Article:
JAKARTA (Reuters) - Indonesian prosecutors on Friday sought the death penalty for radical Islamic cleric Aman Abdurrahman who is on trial accused of masterminding a series of attacks, including a deadly 2016 gun and suicide bomb assault in Jakarta, from his jail cell.
Abdurrahman is on trial for “planning and/or mobilising others to carry out terrorist acts ... to create an atmosphere of terror among the public”.
Prosecutor Anita Dewayani told the court that under Indonesia’s anti-terrorism laws the defendant, if found guilty, should face the death sentence.
“In view of the law, we demand the South Jakarta Court judges sentence the defendant who has been found legally and convincingly to have carried out terrorism,” said Dewayani.
Prosecutors have linked him to an alleged plot for a “Paris-style attack” targeting foreigners, as well as the January 2016 attacks in which eight people were killed, including four attackers, when suicide bombers and gunmen attacked the heart of the Indonesian capital.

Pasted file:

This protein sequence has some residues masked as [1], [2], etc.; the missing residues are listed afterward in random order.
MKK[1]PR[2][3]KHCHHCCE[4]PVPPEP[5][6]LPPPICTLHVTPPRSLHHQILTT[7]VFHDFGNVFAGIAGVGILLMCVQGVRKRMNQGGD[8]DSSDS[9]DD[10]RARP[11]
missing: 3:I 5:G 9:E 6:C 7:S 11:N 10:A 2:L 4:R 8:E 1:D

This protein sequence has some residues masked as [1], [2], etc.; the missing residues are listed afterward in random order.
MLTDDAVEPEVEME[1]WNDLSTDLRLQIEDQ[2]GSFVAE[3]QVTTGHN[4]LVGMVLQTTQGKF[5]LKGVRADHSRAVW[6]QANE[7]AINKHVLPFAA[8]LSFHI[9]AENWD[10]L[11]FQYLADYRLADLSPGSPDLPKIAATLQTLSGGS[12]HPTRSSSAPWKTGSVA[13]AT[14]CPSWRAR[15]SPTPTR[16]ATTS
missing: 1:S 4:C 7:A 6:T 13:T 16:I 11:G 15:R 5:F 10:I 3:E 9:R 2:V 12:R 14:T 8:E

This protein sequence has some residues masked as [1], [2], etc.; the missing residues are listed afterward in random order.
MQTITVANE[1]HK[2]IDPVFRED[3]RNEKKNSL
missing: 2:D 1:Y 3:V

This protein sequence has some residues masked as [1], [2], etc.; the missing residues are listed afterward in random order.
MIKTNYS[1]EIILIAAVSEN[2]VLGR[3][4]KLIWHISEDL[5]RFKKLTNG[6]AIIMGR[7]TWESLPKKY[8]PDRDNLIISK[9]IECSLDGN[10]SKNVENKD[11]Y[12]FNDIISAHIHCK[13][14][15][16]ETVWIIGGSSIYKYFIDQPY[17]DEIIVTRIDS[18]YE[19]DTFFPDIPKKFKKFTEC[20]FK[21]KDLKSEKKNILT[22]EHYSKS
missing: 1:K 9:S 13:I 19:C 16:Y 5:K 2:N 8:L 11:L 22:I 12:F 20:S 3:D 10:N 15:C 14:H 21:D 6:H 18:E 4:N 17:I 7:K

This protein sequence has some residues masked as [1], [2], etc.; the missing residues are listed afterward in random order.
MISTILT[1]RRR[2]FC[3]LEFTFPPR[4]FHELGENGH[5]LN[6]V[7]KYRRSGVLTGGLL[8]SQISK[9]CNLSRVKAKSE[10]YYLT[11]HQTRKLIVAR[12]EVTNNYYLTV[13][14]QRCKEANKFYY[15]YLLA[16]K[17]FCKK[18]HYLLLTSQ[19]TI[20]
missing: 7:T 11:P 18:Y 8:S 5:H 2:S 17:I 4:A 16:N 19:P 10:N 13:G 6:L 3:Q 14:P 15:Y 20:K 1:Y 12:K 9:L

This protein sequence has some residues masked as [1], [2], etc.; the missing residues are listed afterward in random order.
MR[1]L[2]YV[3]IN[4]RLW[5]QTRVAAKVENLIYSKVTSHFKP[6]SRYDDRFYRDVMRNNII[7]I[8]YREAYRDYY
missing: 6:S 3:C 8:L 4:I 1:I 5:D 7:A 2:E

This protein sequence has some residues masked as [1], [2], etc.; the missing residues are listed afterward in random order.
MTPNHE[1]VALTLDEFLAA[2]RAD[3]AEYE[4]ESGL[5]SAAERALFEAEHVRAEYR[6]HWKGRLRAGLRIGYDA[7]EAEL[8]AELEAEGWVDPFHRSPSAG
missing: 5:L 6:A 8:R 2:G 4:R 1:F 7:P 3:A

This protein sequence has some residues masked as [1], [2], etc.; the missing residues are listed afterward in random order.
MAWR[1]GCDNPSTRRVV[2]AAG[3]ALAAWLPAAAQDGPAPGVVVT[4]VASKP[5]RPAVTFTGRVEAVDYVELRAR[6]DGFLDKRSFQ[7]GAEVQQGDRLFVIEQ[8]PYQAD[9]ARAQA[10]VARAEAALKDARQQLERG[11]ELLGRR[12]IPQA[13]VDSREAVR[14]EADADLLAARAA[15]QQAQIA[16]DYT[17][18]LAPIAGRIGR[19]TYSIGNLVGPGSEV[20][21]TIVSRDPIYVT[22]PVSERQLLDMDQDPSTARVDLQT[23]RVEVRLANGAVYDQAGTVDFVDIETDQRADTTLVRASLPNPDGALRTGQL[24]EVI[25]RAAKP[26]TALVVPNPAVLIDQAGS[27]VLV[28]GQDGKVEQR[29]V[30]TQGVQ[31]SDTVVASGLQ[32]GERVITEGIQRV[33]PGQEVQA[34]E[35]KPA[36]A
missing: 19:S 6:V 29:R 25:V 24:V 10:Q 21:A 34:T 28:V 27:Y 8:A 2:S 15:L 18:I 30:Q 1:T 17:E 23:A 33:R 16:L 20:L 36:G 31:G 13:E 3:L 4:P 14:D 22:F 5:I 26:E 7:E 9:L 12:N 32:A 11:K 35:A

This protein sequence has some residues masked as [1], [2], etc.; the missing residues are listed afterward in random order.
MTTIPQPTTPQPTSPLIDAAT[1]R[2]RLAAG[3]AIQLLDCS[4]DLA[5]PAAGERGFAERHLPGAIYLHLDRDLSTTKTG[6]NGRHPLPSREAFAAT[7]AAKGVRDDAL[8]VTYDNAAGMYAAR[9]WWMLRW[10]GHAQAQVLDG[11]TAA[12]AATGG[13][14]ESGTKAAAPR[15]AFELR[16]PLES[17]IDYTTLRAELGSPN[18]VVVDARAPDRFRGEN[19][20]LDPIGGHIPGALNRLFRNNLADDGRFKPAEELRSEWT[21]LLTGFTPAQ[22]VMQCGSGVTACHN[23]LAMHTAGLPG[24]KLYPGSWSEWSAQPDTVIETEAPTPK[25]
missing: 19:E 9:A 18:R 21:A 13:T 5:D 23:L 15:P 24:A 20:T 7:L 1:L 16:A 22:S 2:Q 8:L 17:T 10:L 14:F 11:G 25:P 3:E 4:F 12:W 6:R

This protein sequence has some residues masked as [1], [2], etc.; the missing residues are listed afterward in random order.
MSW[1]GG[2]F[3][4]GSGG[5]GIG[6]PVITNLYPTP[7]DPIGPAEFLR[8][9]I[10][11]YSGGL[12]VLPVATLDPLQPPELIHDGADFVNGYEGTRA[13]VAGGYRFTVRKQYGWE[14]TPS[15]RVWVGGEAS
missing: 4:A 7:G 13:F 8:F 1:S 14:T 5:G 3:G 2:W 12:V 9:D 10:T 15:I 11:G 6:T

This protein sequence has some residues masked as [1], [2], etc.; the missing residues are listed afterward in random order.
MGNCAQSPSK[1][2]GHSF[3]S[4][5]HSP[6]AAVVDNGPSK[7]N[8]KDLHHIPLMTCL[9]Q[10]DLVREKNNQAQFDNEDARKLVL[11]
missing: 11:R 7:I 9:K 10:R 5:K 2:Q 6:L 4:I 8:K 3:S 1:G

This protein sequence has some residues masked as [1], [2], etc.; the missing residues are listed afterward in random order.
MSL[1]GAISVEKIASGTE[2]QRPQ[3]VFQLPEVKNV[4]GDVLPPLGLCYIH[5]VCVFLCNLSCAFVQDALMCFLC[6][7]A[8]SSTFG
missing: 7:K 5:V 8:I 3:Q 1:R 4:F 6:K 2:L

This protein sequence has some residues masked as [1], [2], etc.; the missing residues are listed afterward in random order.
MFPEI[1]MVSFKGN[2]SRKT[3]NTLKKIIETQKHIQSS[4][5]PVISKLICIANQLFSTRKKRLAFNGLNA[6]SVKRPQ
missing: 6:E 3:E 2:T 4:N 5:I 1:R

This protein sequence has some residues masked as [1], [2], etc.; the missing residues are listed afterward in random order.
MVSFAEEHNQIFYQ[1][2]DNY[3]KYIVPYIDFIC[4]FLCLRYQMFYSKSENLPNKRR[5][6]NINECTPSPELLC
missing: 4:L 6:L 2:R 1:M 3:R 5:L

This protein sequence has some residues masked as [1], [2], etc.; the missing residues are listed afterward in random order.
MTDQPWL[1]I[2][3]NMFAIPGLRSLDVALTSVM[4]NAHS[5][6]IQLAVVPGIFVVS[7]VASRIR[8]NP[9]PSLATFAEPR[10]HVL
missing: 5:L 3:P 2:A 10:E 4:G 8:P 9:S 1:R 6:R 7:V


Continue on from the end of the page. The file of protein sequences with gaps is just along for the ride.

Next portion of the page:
They also say he was behind a suicide attack last year that killed three police officers at a Jakarta bus station and the bombing of a church in Samarinda on Borneo island that wounded four children.
Abdurrahman’s lawyer said in court on Friday that there was no evidence to link the defendant to the attacks.
“He believed in establishing a caliphate, but he never proposed bombing,” said lawyer Asrudin, adding that his client had only ever talked about carrying out jihad in Syria.
The cleric was re-arrested by police last year after serving time in prison for setting up a militant training camp in the Indonesian province of Aceh.
Authorities believe Abdurrahman is the ideological leader of Islamic State-linked Jamaah Ansharut Daulah (JAD), a militant group in the world’s most populous Muslim-majority country that the United States has designated as a terrorist organization.
Police linked a series of suicide bombings on churches and outside a police station in Surabaya this week to JAD.
In all, around 30 people were killed in the attacks, including 13 of the suspected suicide bombers.
Reporting by Jessica Damiana; Writing by Ed Davies; Editing by Nick Macfie